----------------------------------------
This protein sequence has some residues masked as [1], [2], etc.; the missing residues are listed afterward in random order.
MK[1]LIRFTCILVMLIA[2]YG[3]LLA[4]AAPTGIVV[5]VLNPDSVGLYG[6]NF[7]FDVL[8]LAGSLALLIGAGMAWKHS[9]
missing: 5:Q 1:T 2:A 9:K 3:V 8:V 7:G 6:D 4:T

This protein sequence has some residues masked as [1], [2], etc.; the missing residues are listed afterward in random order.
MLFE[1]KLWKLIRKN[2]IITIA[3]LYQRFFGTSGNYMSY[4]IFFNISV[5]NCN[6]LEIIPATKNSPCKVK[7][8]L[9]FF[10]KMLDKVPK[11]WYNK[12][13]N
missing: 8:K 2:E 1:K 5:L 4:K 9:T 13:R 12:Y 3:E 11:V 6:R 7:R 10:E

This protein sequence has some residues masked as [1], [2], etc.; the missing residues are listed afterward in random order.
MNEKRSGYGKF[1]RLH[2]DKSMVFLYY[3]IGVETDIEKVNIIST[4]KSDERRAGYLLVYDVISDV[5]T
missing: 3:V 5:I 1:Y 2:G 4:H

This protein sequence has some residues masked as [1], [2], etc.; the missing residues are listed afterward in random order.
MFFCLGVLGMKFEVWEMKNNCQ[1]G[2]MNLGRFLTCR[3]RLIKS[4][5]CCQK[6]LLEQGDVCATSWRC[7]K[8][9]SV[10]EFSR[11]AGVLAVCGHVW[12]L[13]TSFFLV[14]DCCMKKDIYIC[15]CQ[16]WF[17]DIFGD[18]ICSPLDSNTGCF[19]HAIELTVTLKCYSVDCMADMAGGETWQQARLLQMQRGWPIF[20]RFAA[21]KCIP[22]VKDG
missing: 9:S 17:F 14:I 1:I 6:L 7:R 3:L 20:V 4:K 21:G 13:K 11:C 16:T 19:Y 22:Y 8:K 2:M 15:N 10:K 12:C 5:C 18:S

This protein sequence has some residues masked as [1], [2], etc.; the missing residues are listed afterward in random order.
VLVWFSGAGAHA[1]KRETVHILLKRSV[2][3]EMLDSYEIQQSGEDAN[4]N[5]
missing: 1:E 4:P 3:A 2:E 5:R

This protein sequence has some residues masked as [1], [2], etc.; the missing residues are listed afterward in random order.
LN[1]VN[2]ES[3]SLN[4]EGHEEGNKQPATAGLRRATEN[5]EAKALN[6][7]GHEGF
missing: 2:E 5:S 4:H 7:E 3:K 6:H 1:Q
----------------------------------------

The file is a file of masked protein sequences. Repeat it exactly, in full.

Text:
This protein sequence has some residues masked as [1], [2], etc.; the missing residues are listed afterward in random order.
MK[1]LIRFTCILVMLIA[2]YG[3]LLA[4]AAPTGIVV[5]VLNPDSVGLYG[6]NF[7]FDVL[8]LAGSLALLIGAGMAWKHS[9]
missing: 5:Q 1:T 2:A 9:K 3:V 8:V 7:G 6:D 4:T

This protein sequence has some residues masked as [1], [2], etc.; the missing residues are listed afterward in random order.
MLFE[1]KLWKLIRKN[2]IITIA[3]LYQRFFGTSGNYMSY[4]IFFNISV[5]NCN[6]LEIIPATKNSPCKVK[7][8]L[9]FF[10]KMLDKVPK[11]WYNK[12][13]N
missing: 8:K 2:E 1:K 5:L 4:K 9:T 13:R 12:Y 3:E 11:V 6:R 7:R 10:E

This protein sequence has some residues masked as [1], [2], etc.; the missing residues are listed afterward in random order.
MNEKRSGYGKF[1]RLH[2]DKSMVFLYY[3]IGVETDIEKVNIIST[4]KSDERRAGYLLVYDVISDV[5]T
missing: 3:V 5:I 1:Y 2:G 4:H

This protein sequence has some residues masked as [1], [2], etc.; the missing residues are listed afterward in random order.
MFFCLGVLGMKFEVWEMKNNCQ[1]G[2]MNLGRFLTCR[3]RLIKS[4][5]CCQK[6]LLEQGDVCATSWRC[7]K[8][9]SV[10]EFSR[11]AGVLAVCGHVW[12]L[13]TSFFLV[14]DCCMKKDIYIC[15]CQ[16]WF[17]DIFGD[18]ICSPLDSNTGCF[19]HAIELTVTLKCYSVDCMADMAGGETWQQARLLQMQRGWPIF[20]RFAA[21]KCIP[22]VKDG
missing: 9:S 17:F 14:I 1:I 6:L 7:R 3:L 20:V 4:K 21:G 13:K 11:C 16:T 19:Y 22:Y 8:K 2:M 15:N 10:K 12:C 5:C 18:S

This protein sequence has some residues masked as [1], [2], etc.; the missing residues are listed afterward in random order.
VLVWFSGAGAHA[1]KRETVHILLKRSV[2][3]EMLDSYEIQQSGEDAN[4]N[5]
missing: 1:E 4:P 3:A 2:E 5:R

This protein sequence has some residues masked as [1], [2], etc.; the missing residues are listed afterward in random order.
LN[1]VN[2]ES[3]SLN[4]EGHEEGNKQPATAGLRRATEN[5]EAKALN[6][7]GHEGF
missing: 2:E 5:S 4:H 7:E 3:K 6:H 1:Q